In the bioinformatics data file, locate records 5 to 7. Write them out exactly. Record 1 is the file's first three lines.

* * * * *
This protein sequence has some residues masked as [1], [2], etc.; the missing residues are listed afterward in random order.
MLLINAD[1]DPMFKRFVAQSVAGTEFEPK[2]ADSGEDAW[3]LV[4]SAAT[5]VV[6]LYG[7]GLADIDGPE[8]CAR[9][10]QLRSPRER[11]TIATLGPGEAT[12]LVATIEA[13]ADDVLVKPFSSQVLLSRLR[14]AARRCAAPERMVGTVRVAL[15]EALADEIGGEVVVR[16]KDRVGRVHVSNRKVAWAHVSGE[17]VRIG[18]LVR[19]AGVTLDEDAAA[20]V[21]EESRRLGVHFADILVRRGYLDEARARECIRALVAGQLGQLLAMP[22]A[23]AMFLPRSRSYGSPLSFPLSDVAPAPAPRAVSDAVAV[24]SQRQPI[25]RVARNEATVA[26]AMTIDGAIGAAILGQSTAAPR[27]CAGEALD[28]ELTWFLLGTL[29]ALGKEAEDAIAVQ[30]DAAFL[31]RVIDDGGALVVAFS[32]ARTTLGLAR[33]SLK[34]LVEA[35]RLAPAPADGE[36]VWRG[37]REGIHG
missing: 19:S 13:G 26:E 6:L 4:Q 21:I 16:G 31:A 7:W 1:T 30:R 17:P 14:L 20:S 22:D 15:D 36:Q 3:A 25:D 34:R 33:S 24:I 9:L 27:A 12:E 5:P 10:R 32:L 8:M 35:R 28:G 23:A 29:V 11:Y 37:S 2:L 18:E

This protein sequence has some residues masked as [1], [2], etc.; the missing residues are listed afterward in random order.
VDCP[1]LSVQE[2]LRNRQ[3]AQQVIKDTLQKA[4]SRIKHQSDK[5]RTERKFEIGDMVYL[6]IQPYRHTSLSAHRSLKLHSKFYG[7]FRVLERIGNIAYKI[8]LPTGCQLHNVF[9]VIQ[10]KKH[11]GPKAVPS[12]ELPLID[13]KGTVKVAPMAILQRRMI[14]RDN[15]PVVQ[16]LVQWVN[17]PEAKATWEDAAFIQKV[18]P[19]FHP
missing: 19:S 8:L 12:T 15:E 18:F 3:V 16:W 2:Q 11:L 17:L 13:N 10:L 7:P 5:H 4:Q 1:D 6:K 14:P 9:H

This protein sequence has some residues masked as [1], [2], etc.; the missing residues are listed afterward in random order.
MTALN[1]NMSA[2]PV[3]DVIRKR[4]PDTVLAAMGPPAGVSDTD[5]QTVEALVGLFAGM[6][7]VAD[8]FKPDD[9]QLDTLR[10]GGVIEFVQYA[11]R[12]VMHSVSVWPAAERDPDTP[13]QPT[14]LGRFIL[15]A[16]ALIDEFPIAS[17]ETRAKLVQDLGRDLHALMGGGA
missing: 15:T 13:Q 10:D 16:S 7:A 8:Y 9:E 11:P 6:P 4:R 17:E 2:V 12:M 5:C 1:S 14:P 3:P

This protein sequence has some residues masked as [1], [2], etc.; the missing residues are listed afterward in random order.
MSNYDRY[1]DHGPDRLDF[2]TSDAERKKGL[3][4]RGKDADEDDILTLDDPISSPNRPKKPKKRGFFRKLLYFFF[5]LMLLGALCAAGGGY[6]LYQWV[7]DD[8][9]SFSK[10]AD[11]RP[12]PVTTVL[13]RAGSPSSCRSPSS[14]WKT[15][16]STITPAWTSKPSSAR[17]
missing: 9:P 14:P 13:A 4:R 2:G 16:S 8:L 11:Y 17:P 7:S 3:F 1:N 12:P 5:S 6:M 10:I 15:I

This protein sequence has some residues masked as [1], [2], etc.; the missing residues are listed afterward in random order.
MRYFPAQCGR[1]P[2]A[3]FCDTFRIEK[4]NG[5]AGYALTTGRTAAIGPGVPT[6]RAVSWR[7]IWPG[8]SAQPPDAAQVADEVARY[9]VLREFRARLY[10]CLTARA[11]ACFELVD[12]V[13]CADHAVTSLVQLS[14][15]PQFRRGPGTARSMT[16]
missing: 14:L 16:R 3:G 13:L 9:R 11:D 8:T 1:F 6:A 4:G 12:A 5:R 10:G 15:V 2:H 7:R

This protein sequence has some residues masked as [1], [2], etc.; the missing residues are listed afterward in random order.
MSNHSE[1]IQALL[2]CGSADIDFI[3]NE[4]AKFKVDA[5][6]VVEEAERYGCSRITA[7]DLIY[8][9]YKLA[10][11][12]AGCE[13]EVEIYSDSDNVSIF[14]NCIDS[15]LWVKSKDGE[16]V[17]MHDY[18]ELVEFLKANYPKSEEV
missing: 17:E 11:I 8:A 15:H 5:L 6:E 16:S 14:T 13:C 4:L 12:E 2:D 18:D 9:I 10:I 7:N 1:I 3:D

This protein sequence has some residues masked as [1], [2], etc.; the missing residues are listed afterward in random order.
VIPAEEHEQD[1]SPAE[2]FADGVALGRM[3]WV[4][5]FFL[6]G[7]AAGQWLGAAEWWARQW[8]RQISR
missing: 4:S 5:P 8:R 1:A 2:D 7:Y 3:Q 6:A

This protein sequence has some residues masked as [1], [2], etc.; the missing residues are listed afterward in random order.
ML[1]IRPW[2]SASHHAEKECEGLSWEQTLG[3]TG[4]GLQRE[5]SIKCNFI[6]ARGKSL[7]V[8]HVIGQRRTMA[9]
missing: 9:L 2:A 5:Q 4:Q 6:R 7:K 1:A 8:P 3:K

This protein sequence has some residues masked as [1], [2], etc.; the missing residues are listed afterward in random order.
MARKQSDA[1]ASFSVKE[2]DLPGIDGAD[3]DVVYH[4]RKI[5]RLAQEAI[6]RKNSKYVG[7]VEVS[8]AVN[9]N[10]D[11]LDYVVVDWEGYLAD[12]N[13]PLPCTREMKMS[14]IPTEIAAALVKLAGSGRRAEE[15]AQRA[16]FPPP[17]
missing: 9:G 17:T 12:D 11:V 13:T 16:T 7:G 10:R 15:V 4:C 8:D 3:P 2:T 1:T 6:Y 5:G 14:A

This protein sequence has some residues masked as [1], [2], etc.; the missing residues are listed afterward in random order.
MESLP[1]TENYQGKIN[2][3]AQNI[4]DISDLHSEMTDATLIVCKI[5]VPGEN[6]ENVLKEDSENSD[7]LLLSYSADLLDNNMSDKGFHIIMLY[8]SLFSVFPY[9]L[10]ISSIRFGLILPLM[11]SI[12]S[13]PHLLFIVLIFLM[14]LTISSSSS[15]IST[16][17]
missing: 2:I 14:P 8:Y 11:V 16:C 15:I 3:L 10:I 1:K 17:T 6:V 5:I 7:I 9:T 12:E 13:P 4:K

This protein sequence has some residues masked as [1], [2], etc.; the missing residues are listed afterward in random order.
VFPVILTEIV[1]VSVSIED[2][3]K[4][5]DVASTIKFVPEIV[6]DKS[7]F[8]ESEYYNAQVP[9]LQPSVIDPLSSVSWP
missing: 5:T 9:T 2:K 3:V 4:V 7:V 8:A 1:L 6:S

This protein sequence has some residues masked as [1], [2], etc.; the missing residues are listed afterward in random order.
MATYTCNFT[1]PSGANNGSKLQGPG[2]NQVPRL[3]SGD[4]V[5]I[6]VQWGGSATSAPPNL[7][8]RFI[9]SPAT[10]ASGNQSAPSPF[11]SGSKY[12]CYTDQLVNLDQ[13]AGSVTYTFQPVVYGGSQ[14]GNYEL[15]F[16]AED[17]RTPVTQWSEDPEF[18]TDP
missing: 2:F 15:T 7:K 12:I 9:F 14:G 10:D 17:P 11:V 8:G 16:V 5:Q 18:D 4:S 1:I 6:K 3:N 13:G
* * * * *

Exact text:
This protein sequence has some residues masked as [1], [2], etc.; the missing residues are listed afterward in random order.
MRYFPAQCGR[1]P[2]A[3]FCDTFRIEK[4]NG[5]AGYALTTGRTAAIGPGVPT[6]RAVSWR[7]IWPG[8]SAQPPDAAQVADEVARY[9]VLREFRARLY[10]CLTARA[11]ACFELVD[12]V[13]CADHAVTSLVQLS[14][15]PQFRRGPGTARSMT[16]
missing: 14:L 16:R 3:G 13:L 9:R 11:D 8:T 1:F 6:A 4:G 12:A 5:R 10:G 15:V 2:H 7:R

This protein sequence has some residues masked as [1], [2], etc.; the missing residues are listed afterward in random order.
MSNHSE[1]IQALL[2]CGSADIDFI[3]NE[4]AKFKVDA[5][6]VVEEAERYGCSRITA[7]DLIY[8][9]YKLA[10][11][12]AGCE[13]EVEIYSDSDNVSIF[14]NCIDS[15]LWVKSKDGE[16]V[17]MHDY[18]ELVEFLKANYPKSEEV
missing: 17:E 11:I 8:A 15:H 5:L 6:E 16:S 14:T 13:C 4:L 12:E 2:D 18:D 9:I 10:I 7:N 1:I 3:D

This protein sequence has some residues masked as [1], [2], etc.; the missing residues are listed afterward in random order.
VIPAEEHEQD[1]SPAE[2]FADGVALGRM[3]WV[4][5]FFL[6]G[7]AAGQWLGAAEWWARQW[8]RQISR
missing: 4:S 5:P 8:R 1:A 2:D 7:Y 3:Q 6:A